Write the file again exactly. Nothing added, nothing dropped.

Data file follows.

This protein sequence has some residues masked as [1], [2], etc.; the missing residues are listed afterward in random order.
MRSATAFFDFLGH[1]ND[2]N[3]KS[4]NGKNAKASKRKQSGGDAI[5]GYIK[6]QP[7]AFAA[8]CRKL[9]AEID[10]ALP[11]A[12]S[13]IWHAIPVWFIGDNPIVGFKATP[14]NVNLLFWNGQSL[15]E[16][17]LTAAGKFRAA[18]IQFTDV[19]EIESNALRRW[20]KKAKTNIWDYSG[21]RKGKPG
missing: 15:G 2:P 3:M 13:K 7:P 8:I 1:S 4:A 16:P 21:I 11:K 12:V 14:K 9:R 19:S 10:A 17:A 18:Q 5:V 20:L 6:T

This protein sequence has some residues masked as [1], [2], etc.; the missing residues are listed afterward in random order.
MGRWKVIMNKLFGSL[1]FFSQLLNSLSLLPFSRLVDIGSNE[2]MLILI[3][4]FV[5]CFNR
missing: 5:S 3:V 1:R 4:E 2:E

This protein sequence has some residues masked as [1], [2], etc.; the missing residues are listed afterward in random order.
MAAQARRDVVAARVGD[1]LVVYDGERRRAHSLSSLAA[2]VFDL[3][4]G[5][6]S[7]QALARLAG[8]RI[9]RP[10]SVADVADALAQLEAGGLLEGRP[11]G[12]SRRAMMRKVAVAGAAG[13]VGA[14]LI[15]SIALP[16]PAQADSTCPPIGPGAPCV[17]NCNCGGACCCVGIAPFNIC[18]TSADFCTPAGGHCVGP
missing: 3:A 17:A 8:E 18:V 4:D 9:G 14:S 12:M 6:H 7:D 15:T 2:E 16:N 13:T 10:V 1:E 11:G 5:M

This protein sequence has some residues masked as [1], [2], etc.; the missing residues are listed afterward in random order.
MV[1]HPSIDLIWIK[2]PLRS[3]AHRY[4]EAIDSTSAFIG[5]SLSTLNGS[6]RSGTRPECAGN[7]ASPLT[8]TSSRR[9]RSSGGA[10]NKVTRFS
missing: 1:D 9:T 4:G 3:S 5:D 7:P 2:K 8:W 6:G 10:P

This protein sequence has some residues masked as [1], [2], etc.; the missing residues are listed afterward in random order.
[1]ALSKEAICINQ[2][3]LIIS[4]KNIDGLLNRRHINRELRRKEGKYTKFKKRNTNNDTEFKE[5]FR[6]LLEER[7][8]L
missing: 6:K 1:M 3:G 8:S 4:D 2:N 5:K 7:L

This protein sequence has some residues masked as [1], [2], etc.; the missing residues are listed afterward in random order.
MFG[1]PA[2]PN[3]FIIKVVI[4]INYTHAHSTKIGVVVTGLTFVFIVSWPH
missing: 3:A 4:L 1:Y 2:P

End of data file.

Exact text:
This protein sequence has some residues masked as [1], [2], etc.; the missing residues are listed afterward in random order.
MRSATAFFDFLGH[1]ND[2]N[3]KS[4]NGKNAKASKRKQSGGDAI[5]GYIK[6]QP[7]AFAA[8]CRKL[9]AEID[10]ALP[11]A[12]S[13]IWHAIPVWFIGDNPIVGFKATP[14]NVNLLFWNGQSL[15]E[16][17]LTAAGKFRAA[18]IQFTDV[19]EIESNALRRW[20]KKAKTNIWDYSG[21]RKGKPG
missing: 15:G 2:P 3:M 13:K 7:P 8:I 1:S 4:A 16:P 21:I 11:K 12:V 14:K 9:R 19:S 10:A 17:A 18:Q 5:V 20:L 6:T

This protein sequence has some residues masked as [1], [2], etc.; the missing residues are listed afterward in random order.
MGRWKVIMNKLFGSL[1]FFSQLLNSLSLLPFSRLVDIGSNE[2]MLILI[3][4]FV[5]CFNR
missing: 5:S 3:V 1:R 4:E 2:E

This protein sequence has some residues masked as [1], [2], etc.; the missing residues are listed afterward in random order.
MAAQARRDVVAARVGD[1]LVVYDGERRRAHSLSSLAA[2]VFDL[3][4]G[5][6]S[7]QALARLAG[8]RI[9]RP[10]SVADVADALAQLEAGGLLEGRP[11]G[12]SRRAMMRKVAVAGAAG[13]VGA[14]LI[15]SIALP[16]PAQADSTCPPIGPGAPCV[17]NCNCGGACCCVGIAPFNIC[18]TSADFCTPAGGHCVGP
missing: 3:A 17:A 8:E 18:V 4:D 9:G 14:S 12:M 6:H 7:D 15:T 2:E 16:N 13:T 10:V 1:E 11:G 5:M

This protein sequence has some residues masked as [1], [2], etc.; the missing residues are listed afterward in random order.
MV[1]HPSIDLIWIK[2]PLRS[3]AHRY[4]EAIDSTSAFIG[5]SLSTLNGS[6]RSGTRPECAGN[7]ASPLT[8]TSSRR[9]RSSGGA[10]NKVTRFS
missing: 1:D 9:T 4:G 3:S 5:D 7:P 2:K 8:W 6:G 10:P

This protein sequence has some residues masked as [1], [2], etc.; the missing residues are listed afterward in random order.
[1]ALSKEAICINQ[2][3]LIIS[4]KNIDGLLNRRHINRELRRKEGKYTKFKKRNTNNDTEFKE[5]FR[6]LLEER[7][8]L
missing: 6:K 1:M 3:G 8:S 4:D 2:N 5:K 7:L

This protein sequence has some residues masked as [1], [2], etc.; the missing residues are listed afterward in random order.
MFG[1]PA[2]PN[3]FIIKVVI[4]INYTHAHSTKIGVVVTGLTFVFIVSWPH
missing: 3:A 4:L 1:Y 2:P